Like Hopi, we all need exercise and socializing as well as discipline and spiritual nourishment to be well balanced individuals. Variety is good – provided it doesn’t undermine the groundwork of our purpose in life. With so many choices and distractions in our world pulling us in many different directions, routine discipline can be a mainstay to keeping that balance. Without it we could all be chasing rabbits and scaring the neighbors!
“No discipline is enjoyable while it is happening—it’s painful! But afterward there will be a peaceful harvest of right living for those who are trained in this way.” Hebrews 12:11 (NLT)
Preceding is a slightly edited repost of an original Roo’s Ruse Blogspot post from 2009. Much has changed in my world since I wrote the article; Hopi and the rest of the fur kids have gone on to await us at the Rainbow Bridge and I now live with Roan and Opal in North Texas. However, like The Scriptures the message still rings true.
Writing and Not Writing
I read today’s assignment immediately upon release and then slept on it. In the morning I wanted to mill the idea around before sitting down to work and put it off.
Rather than risk forgetting what is predominantly important to me now, I write every day. While my values haven’t changed much, my perspectives have definitely broadened over the years.
Within the first minutes of writing in my journal, I realized the text was stale and comparatively lifeless. Even my thoughts seemed to need a break.
I closed the book, called a friend, and left the house to run some errands. We met for coffee and scones and then shopped a little. Perhaps because it was spontaneous (for me anyway), I returned amazingly refreshed!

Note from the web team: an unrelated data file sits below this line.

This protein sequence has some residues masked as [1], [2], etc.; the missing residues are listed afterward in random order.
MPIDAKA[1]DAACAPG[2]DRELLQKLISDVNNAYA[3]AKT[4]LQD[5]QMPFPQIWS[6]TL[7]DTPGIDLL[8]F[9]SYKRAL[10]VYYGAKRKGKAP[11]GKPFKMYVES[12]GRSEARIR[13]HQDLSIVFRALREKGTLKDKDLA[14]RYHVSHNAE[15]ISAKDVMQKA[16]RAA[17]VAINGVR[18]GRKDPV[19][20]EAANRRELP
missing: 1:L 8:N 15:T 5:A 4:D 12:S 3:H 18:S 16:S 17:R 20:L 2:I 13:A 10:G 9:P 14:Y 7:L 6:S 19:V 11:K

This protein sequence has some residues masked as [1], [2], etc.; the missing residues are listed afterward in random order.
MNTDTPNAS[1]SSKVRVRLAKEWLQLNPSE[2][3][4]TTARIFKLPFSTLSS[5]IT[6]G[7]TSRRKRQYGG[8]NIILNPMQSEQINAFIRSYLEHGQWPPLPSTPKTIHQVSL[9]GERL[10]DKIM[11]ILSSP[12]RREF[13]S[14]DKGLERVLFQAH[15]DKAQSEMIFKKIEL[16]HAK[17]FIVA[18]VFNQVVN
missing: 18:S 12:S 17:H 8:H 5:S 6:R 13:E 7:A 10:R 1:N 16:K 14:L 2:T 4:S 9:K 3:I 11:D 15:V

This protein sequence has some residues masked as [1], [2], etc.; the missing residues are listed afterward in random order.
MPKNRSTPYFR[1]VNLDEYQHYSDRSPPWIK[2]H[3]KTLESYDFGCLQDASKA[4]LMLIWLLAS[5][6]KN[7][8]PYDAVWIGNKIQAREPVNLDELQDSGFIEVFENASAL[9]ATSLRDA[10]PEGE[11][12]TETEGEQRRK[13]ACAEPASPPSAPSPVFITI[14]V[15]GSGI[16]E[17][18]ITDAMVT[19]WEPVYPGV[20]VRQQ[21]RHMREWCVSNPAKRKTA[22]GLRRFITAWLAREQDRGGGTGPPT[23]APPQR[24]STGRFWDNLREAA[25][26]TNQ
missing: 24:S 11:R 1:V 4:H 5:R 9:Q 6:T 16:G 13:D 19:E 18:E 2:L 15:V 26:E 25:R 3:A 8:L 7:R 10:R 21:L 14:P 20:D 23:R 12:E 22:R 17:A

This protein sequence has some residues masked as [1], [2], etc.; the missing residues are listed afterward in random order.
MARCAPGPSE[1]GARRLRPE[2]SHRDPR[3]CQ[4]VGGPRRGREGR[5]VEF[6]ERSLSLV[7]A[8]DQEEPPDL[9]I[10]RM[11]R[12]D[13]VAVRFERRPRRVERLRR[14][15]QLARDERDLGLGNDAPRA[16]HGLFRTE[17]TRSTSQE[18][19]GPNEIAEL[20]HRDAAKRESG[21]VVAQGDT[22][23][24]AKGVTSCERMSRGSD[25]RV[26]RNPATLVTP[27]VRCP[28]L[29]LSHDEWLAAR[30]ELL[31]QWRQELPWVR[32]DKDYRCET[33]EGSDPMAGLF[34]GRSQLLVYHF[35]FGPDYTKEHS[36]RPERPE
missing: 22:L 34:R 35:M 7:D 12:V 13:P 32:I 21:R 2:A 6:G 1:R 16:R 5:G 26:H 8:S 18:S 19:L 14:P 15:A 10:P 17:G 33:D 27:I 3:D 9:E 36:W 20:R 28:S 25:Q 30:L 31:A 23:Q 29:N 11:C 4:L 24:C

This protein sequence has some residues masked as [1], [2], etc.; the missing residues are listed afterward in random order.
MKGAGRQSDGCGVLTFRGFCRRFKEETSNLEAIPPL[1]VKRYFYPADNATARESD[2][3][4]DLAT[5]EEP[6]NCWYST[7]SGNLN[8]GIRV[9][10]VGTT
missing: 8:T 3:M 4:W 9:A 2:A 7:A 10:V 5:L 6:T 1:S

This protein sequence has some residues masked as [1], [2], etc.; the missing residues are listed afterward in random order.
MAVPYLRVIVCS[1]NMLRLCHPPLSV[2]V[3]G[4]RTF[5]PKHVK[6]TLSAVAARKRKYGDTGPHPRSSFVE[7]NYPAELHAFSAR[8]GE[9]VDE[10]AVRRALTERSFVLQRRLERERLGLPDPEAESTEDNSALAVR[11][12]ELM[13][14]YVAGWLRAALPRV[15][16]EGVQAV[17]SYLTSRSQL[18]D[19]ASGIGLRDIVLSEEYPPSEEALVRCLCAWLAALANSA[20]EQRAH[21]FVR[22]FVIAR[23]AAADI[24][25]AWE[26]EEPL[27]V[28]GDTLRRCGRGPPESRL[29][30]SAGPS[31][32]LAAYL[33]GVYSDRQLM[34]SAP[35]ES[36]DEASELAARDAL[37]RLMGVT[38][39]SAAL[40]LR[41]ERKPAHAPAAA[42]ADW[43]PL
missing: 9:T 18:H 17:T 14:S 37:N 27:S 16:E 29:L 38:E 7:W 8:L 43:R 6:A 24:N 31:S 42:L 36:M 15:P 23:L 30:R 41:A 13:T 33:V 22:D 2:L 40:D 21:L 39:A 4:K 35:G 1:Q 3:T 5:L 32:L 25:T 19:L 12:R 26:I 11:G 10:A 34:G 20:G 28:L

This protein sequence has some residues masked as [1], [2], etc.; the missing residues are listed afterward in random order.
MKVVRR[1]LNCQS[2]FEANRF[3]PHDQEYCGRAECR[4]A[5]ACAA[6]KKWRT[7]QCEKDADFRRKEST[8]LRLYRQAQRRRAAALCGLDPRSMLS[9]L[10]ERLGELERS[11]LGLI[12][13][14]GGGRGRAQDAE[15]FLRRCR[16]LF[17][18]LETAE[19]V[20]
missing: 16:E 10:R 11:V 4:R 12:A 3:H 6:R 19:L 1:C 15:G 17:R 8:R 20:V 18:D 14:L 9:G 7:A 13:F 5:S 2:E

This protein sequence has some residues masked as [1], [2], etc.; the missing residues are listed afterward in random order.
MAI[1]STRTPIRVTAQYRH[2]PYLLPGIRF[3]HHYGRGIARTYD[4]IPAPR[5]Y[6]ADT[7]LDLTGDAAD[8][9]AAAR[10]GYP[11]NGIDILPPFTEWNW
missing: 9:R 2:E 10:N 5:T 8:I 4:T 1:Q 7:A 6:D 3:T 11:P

Once settled back home I checked in on classmates, what they are doing and then wound up critiquing my blog.
Basically ennui over my theme, I also realized my About page was wrong. Fortunately, my friend quickly texted me some valuable insight, and nailed exactly what I disliked.
An hour later I cut and pasted new text, making the message say what readers want to know about my blog – and less about silly, old me.
Resigned to keep my theme until my next Blogging U course, I’m now onto soliciting other bloggers and journalist friends for today’s secondary assignment.
Whether or not anyone reads the new About edition, it’s more direct, so I feel more distinctive, and more accomplished.
We’ll see how long the feeling lasts. Never mind that; it’s not about my feelings (okay, not primarily); I’ll leave it on faith* and the comfort of knowing it’s better now.
*The Voice, 2 Corinthians 5:7, “The path we walk is charted by faith, not by what we see with our eyes.”
The Voice Bible Copyright (c) 2012 THomas Nelson, Inc. The Voice tm translation (c) 2012 Ecclesia Bible Society All rights reserved.